We're all tired of banks playing the un-even game where the government must disclose everything and be transparent but somehow they are commercial organisations which keep secrets. We should split investment and retail banking and realise that people should not get larger returns for money they need to live on. You speculate with cash you can afford to lose (or you should anyway) without changing you're lifestyle. This should apply to retail banks and funds too...

    Based on this assessment of government, what's the end game here? We clearly can't re-balance the trade deficits overnight? We can't re-train two decades worth of consumers to be producers easily. We can't shut down capitalism so when you say purge the system what do you mean? Who will it affect and how can it be realistically implemented without causing food riots and anarchy?

    p.s Greg I find your comments/articles exceptionally insightful..thanks for the blog!

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  5. Hi Rohit

    Thanks for reading my blog, your comments (and a good word). We should remember that it is the government that is in power not the bankers. If they do not prosecute fraudsters that organised the pyramid scheme that caused this crisis it is the government we should blame and ultimately us as we elect them. We live in a democracy: how many of us wrote to or visited our MP's that we elected and told them what we want?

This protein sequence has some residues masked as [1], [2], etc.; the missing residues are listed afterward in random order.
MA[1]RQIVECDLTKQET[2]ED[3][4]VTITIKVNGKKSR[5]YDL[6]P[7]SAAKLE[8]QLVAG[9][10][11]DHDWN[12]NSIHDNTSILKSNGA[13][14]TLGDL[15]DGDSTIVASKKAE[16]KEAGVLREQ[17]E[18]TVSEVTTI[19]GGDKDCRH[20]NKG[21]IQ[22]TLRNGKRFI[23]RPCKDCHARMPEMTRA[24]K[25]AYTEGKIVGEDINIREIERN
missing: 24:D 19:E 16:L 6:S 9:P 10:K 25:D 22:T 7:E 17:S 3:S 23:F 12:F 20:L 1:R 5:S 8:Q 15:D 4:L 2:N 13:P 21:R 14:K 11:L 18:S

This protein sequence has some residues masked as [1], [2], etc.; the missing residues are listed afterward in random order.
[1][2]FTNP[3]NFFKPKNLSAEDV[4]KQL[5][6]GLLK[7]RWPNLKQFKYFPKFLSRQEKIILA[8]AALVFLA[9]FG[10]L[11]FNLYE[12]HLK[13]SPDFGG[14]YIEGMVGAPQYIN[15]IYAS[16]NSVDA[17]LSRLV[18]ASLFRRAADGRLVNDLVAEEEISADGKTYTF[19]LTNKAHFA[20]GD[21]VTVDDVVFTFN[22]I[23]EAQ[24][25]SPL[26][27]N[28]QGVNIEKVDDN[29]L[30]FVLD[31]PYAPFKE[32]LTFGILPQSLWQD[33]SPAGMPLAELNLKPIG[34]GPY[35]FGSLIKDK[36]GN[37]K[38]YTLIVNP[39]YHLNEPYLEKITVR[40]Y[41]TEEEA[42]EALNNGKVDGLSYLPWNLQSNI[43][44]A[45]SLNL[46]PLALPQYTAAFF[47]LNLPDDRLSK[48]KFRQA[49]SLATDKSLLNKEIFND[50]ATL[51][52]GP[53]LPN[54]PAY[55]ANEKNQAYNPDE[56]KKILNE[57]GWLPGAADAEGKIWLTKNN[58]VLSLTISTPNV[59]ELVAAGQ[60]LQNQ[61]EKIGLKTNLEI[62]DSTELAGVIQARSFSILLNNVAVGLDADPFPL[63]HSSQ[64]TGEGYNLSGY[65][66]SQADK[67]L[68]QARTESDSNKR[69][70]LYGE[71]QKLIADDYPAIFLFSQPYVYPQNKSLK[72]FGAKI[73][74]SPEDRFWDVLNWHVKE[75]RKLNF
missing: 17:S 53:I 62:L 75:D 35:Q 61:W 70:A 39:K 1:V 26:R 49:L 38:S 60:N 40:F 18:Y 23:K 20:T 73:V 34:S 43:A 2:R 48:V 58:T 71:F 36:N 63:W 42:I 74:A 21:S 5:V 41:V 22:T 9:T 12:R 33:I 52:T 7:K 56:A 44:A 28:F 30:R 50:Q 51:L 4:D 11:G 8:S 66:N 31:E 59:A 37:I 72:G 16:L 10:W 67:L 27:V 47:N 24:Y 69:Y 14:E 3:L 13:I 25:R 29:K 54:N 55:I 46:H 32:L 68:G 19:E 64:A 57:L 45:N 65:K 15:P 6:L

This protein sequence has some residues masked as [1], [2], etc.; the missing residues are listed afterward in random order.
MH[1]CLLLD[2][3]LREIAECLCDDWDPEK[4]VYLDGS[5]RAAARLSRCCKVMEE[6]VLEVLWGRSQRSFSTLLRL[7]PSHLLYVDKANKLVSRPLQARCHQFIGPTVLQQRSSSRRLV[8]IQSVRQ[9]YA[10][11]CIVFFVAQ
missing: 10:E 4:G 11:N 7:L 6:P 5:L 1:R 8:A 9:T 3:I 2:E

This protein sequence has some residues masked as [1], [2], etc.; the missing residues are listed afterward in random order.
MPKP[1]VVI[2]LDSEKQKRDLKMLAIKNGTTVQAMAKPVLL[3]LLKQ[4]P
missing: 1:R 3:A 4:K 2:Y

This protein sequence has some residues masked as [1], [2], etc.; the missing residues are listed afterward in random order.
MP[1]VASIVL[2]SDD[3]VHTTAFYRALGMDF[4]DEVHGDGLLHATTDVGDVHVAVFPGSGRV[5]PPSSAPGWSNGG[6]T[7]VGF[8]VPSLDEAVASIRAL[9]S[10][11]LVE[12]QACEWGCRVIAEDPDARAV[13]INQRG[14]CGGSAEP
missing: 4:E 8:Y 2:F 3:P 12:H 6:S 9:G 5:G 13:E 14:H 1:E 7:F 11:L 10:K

Where does it all lead to? I am not a fortune teller. I simply analyse mechanism and draw conclusions. The crisis that started with the market crash in 1929 finished 10 years later with the World War Two. The current crisis is not any smaller. Hence we can "look forward" to major re-alignment of world interest and influence. Its form, shape and timing is impossible to guess for me. But I do not expect it to be a nice event.



  6. A decent article slightly let down by the syntax. Your previous articles are a little slicker in terms of grammar and spelling.

  7. Hi Mark

    Thanks. The article was written (on the train) with the emphasis on explaining the mechanism rather than syntax correctness. (Running this blog is not my job and I put only my spare time: not in abundance.) Nevertheless if you send me a corrected version I will greatly appreciate it and put it on the blog (with thanks to you).




    Foreclosures via DECEPTIVE and FRAUDULENT PROCEEDINGS enables repetitive, and illegal property flipping; it enables lenders to falsify IRS form 1099-A’'s; it enables unscrupulous foreclosure mill lawyers (especially because of judges who purposefully abet deceit) to deceptively hold auctions and make insider bids to acquire those properties; and blighted neighborhoods. Fraudulent foreclosures ensure the success of FABRICATED BANKRUPTCY COURT 'Lift Stay motions' and false 'Proof of Claims'.